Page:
12 December 2017
Our new publication Gang Violence in Colombia, Mexico and El Salvador analyses three case studies of countries – Colombia, Mexico and El Salvador – that have stood out for their elevated rate of violence, violent homicides and criminal activities linked to confrontations between state forces and armed gangs or between armed gangs themselves.
‘These countries are severely scourged by the expansion of the phenomena of urban gangs, gang violence and organized crime’ underlines Dr Annyssa Bellal, Strategic Adviser on International Humanitarian Law at the Geneva Academy. ‘Violence is unprecedented not only in terms of number of casualties, but also in the form it takes. In such settings, the civilian population has been and still is subject to extortion, confinement, forced displacement, gender-based violence and recruitment of minors’ she adds.
For each country, the authors – Ana Balcazar Moreno, Ximena Mercedes Galvez Lima, Julie Lambin and Lina Rodriguez – provide an overview of the violence in the country and impact on the civilian population; an overview of the main gangs involved in the violence, their tactics, structure and levels of organization; and an analysis of the states’ responses.
‘What is really striking is that the number of civilian casualties linked to gangs’ violence and states’ responses to this violence might exceed those of major current armed conflicts’ stresses Annyssa Bellal. ‘While this article does not discuss the qualification of these violent situations under international law, it highlights the heavy weaponry used by armed gangs, the fact that some of them control sizeable territory and have the ability to conduct military operations, as well as the frequent involvement of the military in the repression’ she adds.
This publication will form part, along with other analysis of conflict situations, of the War Report 2017 which will be published at the beginning of 2018.
Our new Working Paper invites readers to embark on a critical journey, shedding light on the intricate dynamics between security and human rights and calls for us to consider the effectiveness of counterterrorism policies as a matter of human rights law, demonstrating the benefits of this approach in improving the rationality of the decision-making process.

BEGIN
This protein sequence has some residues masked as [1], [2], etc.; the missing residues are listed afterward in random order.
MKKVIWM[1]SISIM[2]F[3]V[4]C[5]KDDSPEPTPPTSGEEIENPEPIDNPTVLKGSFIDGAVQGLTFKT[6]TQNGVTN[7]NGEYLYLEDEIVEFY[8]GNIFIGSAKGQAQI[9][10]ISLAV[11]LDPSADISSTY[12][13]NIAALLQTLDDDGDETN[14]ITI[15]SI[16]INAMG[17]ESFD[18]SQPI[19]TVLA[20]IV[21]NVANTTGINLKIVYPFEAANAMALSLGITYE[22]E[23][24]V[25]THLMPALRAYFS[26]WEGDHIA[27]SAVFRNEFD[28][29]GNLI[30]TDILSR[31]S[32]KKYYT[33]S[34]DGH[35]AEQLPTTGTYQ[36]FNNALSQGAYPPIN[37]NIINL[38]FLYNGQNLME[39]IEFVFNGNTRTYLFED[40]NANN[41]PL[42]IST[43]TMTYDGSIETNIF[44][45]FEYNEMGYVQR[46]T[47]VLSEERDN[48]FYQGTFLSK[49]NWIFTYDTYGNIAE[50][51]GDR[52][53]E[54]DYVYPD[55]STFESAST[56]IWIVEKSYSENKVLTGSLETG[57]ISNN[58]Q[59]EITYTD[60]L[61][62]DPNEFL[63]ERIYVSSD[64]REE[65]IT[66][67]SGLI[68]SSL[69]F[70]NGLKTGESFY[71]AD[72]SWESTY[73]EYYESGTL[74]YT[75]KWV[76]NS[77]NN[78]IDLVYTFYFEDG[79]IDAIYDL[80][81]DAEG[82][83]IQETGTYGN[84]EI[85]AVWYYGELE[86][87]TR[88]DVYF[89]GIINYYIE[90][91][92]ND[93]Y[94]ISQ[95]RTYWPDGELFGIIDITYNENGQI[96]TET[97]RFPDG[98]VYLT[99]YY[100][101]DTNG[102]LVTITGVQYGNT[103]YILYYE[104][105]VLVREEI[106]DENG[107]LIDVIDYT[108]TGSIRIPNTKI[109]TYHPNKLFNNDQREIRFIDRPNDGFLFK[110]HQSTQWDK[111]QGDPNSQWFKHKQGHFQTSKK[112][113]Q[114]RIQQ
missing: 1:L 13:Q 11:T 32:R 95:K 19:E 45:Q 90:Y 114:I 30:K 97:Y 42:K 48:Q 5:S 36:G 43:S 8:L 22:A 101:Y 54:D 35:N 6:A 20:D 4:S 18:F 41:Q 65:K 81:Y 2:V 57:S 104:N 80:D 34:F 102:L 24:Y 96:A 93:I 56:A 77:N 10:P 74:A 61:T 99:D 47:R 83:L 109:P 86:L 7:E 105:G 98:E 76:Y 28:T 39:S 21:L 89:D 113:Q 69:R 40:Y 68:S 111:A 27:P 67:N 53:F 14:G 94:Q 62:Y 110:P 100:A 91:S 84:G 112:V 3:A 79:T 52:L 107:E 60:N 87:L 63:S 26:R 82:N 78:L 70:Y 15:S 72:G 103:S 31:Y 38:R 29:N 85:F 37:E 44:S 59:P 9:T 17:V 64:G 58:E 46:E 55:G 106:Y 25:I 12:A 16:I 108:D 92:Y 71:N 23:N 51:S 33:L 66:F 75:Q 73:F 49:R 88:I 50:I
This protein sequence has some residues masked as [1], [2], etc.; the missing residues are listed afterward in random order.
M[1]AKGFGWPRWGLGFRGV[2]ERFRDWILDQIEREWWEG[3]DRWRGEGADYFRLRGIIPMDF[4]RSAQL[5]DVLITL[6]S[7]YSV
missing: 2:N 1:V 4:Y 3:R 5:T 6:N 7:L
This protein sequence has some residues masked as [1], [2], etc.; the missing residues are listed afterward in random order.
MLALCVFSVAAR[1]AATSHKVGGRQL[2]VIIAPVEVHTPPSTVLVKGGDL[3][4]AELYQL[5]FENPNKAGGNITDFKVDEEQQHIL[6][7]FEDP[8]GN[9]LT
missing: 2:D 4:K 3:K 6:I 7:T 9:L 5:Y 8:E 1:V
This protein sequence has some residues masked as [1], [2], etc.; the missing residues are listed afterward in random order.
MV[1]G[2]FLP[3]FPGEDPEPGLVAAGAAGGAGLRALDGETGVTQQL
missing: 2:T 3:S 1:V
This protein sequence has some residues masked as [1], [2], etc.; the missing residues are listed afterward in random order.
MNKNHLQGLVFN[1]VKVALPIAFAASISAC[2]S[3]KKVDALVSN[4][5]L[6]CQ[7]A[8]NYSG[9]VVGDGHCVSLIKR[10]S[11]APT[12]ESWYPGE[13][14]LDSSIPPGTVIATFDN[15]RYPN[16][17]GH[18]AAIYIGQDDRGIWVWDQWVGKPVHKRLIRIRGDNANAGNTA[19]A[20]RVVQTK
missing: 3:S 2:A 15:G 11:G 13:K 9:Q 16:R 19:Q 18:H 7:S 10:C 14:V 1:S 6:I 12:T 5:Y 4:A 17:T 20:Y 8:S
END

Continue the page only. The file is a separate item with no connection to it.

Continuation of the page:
Discover our resources and what our experts say about the situation in Ukraine, with regular updates to include new events, articles and comments!
Panelists will address the relevance of the case for armed conflict classification, rebel governance, the protection of cultural property in armed conflicts, and the nexus requirement.
UN Photo/Manuel Elias
This online short course provides an introduction to the regime of sanctions under international law and their effectiveness in addressing contemporary forms of conflict. It addresses the questions related to state responsibility, the pacific settlement of international disputes and the role of the International Court of Justice.
This online short course will cover the ‘nuts and bolts’ of implementation, including national legislation, dissemination and training, and discuss the mechanisms such as the International Fact-Finding Commission, as set out in the treaties.
The Rule of Law in Armed Conflicts project (RULAC) is a unique online portal that identifies and classifies all situations of armed violence that amount to an armed conflict under international humanitarian law (IHL). It is primarily a legal reference source for a broad audience, including non-specialists, interested in issues surrounding the classification of armed conflicts under IHL.
This project will explore humanitarian consequences and protection needs caused by the digitalization of armed conflicts and the extent to which these needs are addressed by international law, especially international humanitarian law.